The Statue of Liberty, one of the most obvious signs of America, was targeted by the Chinese, but whatever the truth may be, the state was not completely devastated. Some say that the statue was targeted by a Chinese missile launched from a submarine, and that it was a few lines of code that caused a simple programming error and the missile to veer slightly off course. Others say it was targeted by a Chinese bomber, but at the last moment the bombardier chose not to hit the statue directly because he was moved by what he saw. Others claim that the goddess of the statue used her powers to avoid annihilation. Whatever the truth may be, the Statue of Liberty escaped complete destruction, and instead only heavy damage- she was knocked over, lost her arm, and part of her head.

The survivors in the shelters below were not immediately able to leave, but within the year, the older ones could make sojourns to the surface to gather survival supplies, uncontaminated or only slightly contaminated food, and survey the devastation that the falling bombs caused. It became safer and safer to make expeditions out of the fallout bunkers beneath the island as the years went on and the radiation in the air, land, and sea dissipated, and by 2090, it became possible for those living in the shelters beneath the island to make their way above ground safely.

The world the survivors were greeted by was the only world most the survivors knew. Most were children at the time of the Great War, averaging between 8 and 15 years old, and had either grown up or spent almost half of their lives in the fallout shelters. Their knowledge and understanding of the Pre-War world was minimal. The survivors came to believe that the Statue of Liberty had magical powers, and had protected them from the Great War. She sacrificed herself to give them the ability to live in the new world. By worshiping her, and eventually, rebuilding her, they would be able to turn the Post-War world into a utopia.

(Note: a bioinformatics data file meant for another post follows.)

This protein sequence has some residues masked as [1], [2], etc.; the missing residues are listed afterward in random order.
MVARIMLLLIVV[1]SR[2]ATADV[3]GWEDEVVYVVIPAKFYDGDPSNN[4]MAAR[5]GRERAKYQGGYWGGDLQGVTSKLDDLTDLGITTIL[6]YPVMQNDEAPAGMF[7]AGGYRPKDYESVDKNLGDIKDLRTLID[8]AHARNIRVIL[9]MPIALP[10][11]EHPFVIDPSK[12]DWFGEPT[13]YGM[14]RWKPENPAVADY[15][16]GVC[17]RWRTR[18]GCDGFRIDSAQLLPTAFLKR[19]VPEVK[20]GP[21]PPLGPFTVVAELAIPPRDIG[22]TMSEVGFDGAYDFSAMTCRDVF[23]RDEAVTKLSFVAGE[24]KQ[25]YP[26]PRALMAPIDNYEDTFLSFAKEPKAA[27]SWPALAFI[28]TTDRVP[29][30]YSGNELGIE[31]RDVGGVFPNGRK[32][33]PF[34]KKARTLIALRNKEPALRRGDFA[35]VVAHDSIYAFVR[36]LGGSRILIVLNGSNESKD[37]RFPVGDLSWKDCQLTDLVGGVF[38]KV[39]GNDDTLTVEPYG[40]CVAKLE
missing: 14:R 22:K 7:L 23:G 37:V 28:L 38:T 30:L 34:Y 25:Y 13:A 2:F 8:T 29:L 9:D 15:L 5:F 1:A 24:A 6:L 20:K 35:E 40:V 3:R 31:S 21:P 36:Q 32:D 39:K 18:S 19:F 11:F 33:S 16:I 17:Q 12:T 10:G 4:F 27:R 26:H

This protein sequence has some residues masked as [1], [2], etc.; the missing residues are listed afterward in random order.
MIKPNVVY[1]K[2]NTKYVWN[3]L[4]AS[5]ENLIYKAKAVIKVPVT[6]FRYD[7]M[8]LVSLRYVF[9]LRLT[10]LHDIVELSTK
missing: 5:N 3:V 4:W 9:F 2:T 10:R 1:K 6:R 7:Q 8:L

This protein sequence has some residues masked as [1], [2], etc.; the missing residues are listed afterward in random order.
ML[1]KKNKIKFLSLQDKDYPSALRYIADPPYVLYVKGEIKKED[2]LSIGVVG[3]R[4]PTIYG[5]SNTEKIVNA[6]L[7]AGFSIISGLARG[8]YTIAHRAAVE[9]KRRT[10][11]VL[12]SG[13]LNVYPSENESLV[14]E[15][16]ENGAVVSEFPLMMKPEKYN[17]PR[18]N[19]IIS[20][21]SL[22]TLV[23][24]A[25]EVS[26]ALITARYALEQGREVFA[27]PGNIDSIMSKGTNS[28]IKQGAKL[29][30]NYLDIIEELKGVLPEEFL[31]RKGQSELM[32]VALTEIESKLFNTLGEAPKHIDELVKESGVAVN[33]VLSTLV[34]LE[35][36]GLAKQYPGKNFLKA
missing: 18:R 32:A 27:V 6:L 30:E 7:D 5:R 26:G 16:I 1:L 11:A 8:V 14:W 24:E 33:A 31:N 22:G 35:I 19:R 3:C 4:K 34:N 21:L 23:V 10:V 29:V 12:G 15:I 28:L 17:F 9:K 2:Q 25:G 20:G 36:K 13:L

Over the next hundred years or so, the Children of the Torch slowly began rebuilding Liberty Island. Their progress was moved slow due to their relatively small size- visitors to Liberty Island were rare, and when they did sail to the island, even fewer stayed to join the small religious group- and very limited resources. By the end of the 22nd century, the Children of the Torch made some headway, repairing the base of the Statue of Liberty and retrieving her head torch from the nearby waters of New York Harbor, but the task in front of them seemed impossible without additional help.

Around the same time, a charismatic man from nearby Governor’s Island named Jay Talbert offered the Children of the Torch a proposition. He had ambitions of unifying all of old New York City into a single, powerful nation rather than a collection of small settlements dotting the area. The leaders of his native Governor’s Island and of the nearby Ellis Island had entered into a pact form a new nation, and he was extending the same offer to the people of Liberty Island. After some debate, the Children of the Torch agreed to Talbert’s proposition, in return for caps and manpower to help raise the Statue of Liberty. In 2198, Liberty Island became a part of the newly formed Federal Republic of Libeteria, and the Children of the Torch officially became citizens of the new nation.